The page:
My sister was too young to understand. My father avoided me altogether. We kept it civil, only saying, “Good morning,” “Good afternoon” and “Good night.” I didn’t hate my father, but I really didn’t like him, either.

My mother and I were starting to have a close relationship again, but I didn’t want to be a bother to her. She and my father were finally splitting up, and I felt selfish that my ordeal was happening at a time when she needed my support and I couldn’t give it to her.

I began to see stress taking a physical toll on her. She was losing hair, and lines were becoming a part of her once-smooth skin.

‘You’re Really Sick’

Then, one morning when my father and I ended up in the bathroom at the same time, he noticed my arm. I rarely made an effort to cover up my wrists, but this time they were right in his face.

He said, “You’re really sick, you know that?”

I felt a big pang in my chest, but I only rolled my eyes at him and kept on brushing my teeth. He told my mother and she started screaming about sending me to a mental hospital.

I knew my mother was reacting out of frustration with how I was hurting myself. But I also knew she just didn’t get it. She didn’t understand why I still had to cut.

Immediately my mother told my therapist that I was cutting, and my therapist told her to take me to a psychiatrist in case I needed antidepressants.

The psychiatrist didn’t put me on medication, but he did diagnose me with a form of depression. And he gave me a warning: “If you don’t want to end up in a straitjacket, you better stop hurting yourself.”

Fear of Being Alone

I pictured myself sitting in a white padded room with my arms in a straitjacket to prevent me from cutting. I didn’t want to be put away in a mental hospital. I have a big fear of being alone, of feeling like I have no one in the world to turn to. I feel as if I need to have support and someone to talk to always.

Loneliness is one of the feelings that makes me cut. Since I couldn’t let myself be sent to a mental hospital, I had to get better, for my sake.

In 2002, I stopped therapy because I felt better about myself. The need to cut wasn’t as overwhelming as it once was, so I wasn’t cutting as much. But then I had a rough time over the summer of 2003, and in September 2003, I returned to therapy.

Haven’t Cut in Six Months

Now I’m 17. I’ve grown in spirit since I first started cutting three years ago. I haven’t cut since August 2003.

The main reason is that I have moved out of my old house—a few months ago, my mother, my sister and I left my father. Now home is just the three of us, and it feels OK to be myself.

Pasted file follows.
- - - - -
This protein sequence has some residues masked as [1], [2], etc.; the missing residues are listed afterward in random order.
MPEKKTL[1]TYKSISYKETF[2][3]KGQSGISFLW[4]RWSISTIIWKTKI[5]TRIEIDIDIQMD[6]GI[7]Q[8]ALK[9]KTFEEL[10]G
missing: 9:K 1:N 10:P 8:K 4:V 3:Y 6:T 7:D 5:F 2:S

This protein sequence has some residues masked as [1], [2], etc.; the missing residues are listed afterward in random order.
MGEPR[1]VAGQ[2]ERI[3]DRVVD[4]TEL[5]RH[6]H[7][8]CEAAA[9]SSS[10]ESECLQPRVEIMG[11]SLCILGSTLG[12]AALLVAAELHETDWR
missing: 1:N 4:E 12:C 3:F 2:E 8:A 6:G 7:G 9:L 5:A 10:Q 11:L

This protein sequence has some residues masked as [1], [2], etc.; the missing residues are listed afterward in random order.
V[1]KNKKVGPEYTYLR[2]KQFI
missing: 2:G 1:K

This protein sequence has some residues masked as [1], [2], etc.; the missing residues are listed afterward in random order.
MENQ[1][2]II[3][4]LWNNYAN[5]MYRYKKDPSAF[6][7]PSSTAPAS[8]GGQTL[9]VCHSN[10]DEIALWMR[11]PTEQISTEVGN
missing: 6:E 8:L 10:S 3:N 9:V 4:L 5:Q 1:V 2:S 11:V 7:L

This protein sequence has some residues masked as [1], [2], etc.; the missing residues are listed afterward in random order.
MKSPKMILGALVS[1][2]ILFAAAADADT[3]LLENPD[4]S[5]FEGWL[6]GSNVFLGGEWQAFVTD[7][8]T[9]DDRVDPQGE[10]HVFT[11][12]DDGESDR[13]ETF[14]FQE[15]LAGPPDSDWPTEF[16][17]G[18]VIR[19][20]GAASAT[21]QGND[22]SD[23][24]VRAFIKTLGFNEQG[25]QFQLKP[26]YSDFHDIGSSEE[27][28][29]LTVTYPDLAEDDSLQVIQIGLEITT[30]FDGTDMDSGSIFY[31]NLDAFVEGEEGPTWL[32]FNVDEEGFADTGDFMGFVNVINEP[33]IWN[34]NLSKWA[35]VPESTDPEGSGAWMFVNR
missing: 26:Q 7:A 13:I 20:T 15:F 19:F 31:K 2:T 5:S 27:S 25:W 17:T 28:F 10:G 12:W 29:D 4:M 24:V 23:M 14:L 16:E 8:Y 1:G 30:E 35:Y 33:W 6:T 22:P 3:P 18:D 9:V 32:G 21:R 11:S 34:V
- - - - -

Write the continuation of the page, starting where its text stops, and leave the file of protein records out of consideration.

Since we moved away, my father and I have had less tension and fewer things to argue about. We’ve had some nice moments. I know he loves me and I do love him. But the trust isn’t there—I find it hard to speak with him about anything.

I really want a father-daughter relationship where I can talk to him as a friend and ask for advice. I hope we can make that happen. But I worry that he still has the ability to make me feel worthless, filthy and alone.

My mother wants more for me than depression and cutting. She envisions me as a happy woman with the career as a writer that I’ve always dreamed of. I share her hopes.

Trying to Rely on Myself

Although my life has gotten so much better since I moved, I’m terrified that someday I’ll feel sad again, like last summer.

But I’m not scared of going back to cutting. In my mind cutting isn’t wrong; it’s a release, a relief. It helps when loneliness comes, when depression sets in, and when I feel ashamed of myself. It’s helped me get through.

The thing that’s wrong with cutting is that my therapist and my parents believe it’s not mentally healthy. I don’t want them or anyone else to send me away to a mental hospital.

So I’m trying to work through my emotions better. One thing I’m trying to do is let go of my anger. I tend to hold onto things, especially hurtful memories.

Now I feel that I have to rely on myself for support, because there is going to be a time when I can’t turn to my mother. Slowly I’m learning to count on myself; I am still trying to find other ways to keep myself from cutting.

Are you a caring adult looking for more stories to help your youth? Go to, a resource for the front-line staff in schools and community based programs to help teens who are struggling with difficult emotions.